Eliminate these problems and see if your weight loss gets back on track.  If you still need help, consider making an appointment with one of our nutrition specialists here at PROMATx Health Club.  Get your life back on track!!

Tuesday, January 14, 2014

Grilled Tilapia with Tomatoes and Kale Recipe


(Makes 1 serving) 

Make flaky, delicious tilapia in minutes with this easy recipe and save the seasoning blend to use in other recipes for chicken, fish, and vegetables.

Total Time: 17 min.
Prep Time: 10 min.
Cooking Time: 7 min.

 





Ingredients:
1    1 (4-oz.) raw tilapia fillet
2    ½ tsp. Italian Seasoning Blend (recipe below)
3    Nonstick cooking spray
4    1 clove garlic, finely chopped
5    2½ cups chopped fresh kale
6    1½ cups cherry tomatoes, cut in half (or 2 medium tomatoes, chopped)
7    1 tsp. extra-virgin olive oil


Preparation:
1.    Season both sides of tilapia with Italian Seasoning; set aside.
2.    Heat large nonstick skillet, lightly coated with spray, over medium heat.
3.    Add garlic and kale; cook, stirring frequently, for 1 to 2 minutes.
4.    Place tilapia fillet on top of kale mixture; cook, covered, for 1 minute.
5.    Gently turn tilapia over. Top with tomatoes; cook for 3 to 4 minutes, or until tilapia is cooked through and flakes easily when tested with a fork.
6.    Place kale, tilapia, and tomatoes on a serving plate; drizzle with oil
 

Tip: The Italian Seasoning Blend can be stored in an airtight container for use in the future.
 

Italian Seasoning Blend
1    4 Tbsp. dried parsley, crushed
2    4 tsp. dried onion flakes
3    2 tsp. dried basil, crushed
4    1 tsp. ground oregano
5    1 tsp. ground thyme
6    1 tsp. garlic powder
7    1 tsp. sea salt
8    ¼ tsp. ground black pepper
9.    Place all ingredients in a medium bowl; mix well.
 


Nutritional Information: (per serving)
Calories - 279

Fat - 8g
Saturated Fat - 2g
Cholesterol - 57mg
Sodium - 195mg
Carbs - 27g
Fiber - 6g
Sugar - 6g
Protein - 31 g

Monday, January 13, 2014

Beat the Second-Week Slump

Last week, you were feeling gung ho and ready to tackle your weight-loss goals head-on. This week? Not so much. You're tired, you're hungry, and you're aching in places you didn't even know existed. But before you lose all motivation, take heart—the second week is supposed to suck. In week two, your body is generally in a state of severe breakdown. After all, you're eating less, going hard, and your body needs some time to adapt to your new lifestyle. Here are a few slump-proof strategies for pushing through Week 2.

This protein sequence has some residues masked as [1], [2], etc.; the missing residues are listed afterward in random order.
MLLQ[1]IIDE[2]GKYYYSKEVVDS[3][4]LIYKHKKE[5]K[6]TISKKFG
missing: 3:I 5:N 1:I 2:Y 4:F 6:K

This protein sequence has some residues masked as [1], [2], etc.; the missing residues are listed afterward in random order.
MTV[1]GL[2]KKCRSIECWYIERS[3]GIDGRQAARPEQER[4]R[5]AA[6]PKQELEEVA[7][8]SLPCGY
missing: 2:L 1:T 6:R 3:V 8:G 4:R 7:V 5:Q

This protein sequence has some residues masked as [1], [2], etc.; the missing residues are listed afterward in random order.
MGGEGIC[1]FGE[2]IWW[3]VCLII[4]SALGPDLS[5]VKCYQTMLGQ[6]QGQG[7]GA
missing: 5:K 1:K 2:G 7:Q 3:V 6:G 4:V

Don't Panic if You Plateau

You've busted your butt all week and been downright virtuous about your diet. So when you hop on the scale, you're ready to see the results of your hard work. But here's the rub: During Week 2, it's not unusual to get stuck or even gain a pound or two. "As your body adjusts to exercise, cortisol—a performance-enhancing stress hormone—is released," says Edwards. "Part of cortisol's function is to promote water retention as a defense mechanism for survival. This causes you to feel puffy and gain some weight."

So, let's recap. You're achy, you're starving, and the number on the scale is now moving in the wrong direction. It's no wonder you feel discouraged and are tempted to bail altogether. But hang in there, because your body will eventually get the memo. It's a necessary part of the process. Sometime between Weeks 3 and 6, once you adapt to your exercise program, you stop producing cortisol and flush the excess water, which leads to you feeling and looking fitter, and losing some weight.

Track Progress, Not Just Weight Loss

While there's plenty of science behind your plateau, that doesn't make it any less frustrating. So when the number on the scale isn't budging, how can you tell if you're still on the right track? Start recording your healthy habits—whether that means keeping a workout log or posting Instagram shots of your meals—so you can see all the changes you've made. "Track the behavior, not the outcome," says Joshua Klapow, PhD, Chief Behavioral Scientist for the health incentive company ChipRewards and author of Living SMART: 5 Essential Skills to Change your Health Habits Forever.  According to Klapow, “track the food you eat, the steps you take, and the calories you burn, and make those your markers of success." Seeing these changes can give you just enough motivation to power through this week's plateau, and Klapow says that's all that matters: "Think of motivation like a tank of gas. The tank doesn't need to be full to move, but you can't run on empty."

Focus on the Process

Sure, your biggest motivation might be squeezing into smaller jeans. But this week, it can help to focus on all the touchy-feely stuff instead. "Reframe the way you think about working out so it becomes your escape, your path to wellness, something you do for you," says Kim Chronister, PsyD, a health psychologist and author of The Psychology Behind Fitness Motivation. "Our thoughts can powerfully affect our ability to tackle a new weight-loss routine." If you're too focused on the scale, a second-week plateau may feel like a huge failure; if you focus on the "me time" you get while working out, you'll achieve that no matter what.

If that doesn't help, just acknowledge that this week won't be your favorite, and keep on trucking. "Belief in the process helps at this stage," says Edwards. "You cannot make a total body composition change without suffering through a period where all of your goals seem like they are going backwards." He compares it to scaling a mountain or running an Ironman—miserable while you're in the thick of it, but insanely rewarding once you're done. So hang in there, because it'll be next week soon enough.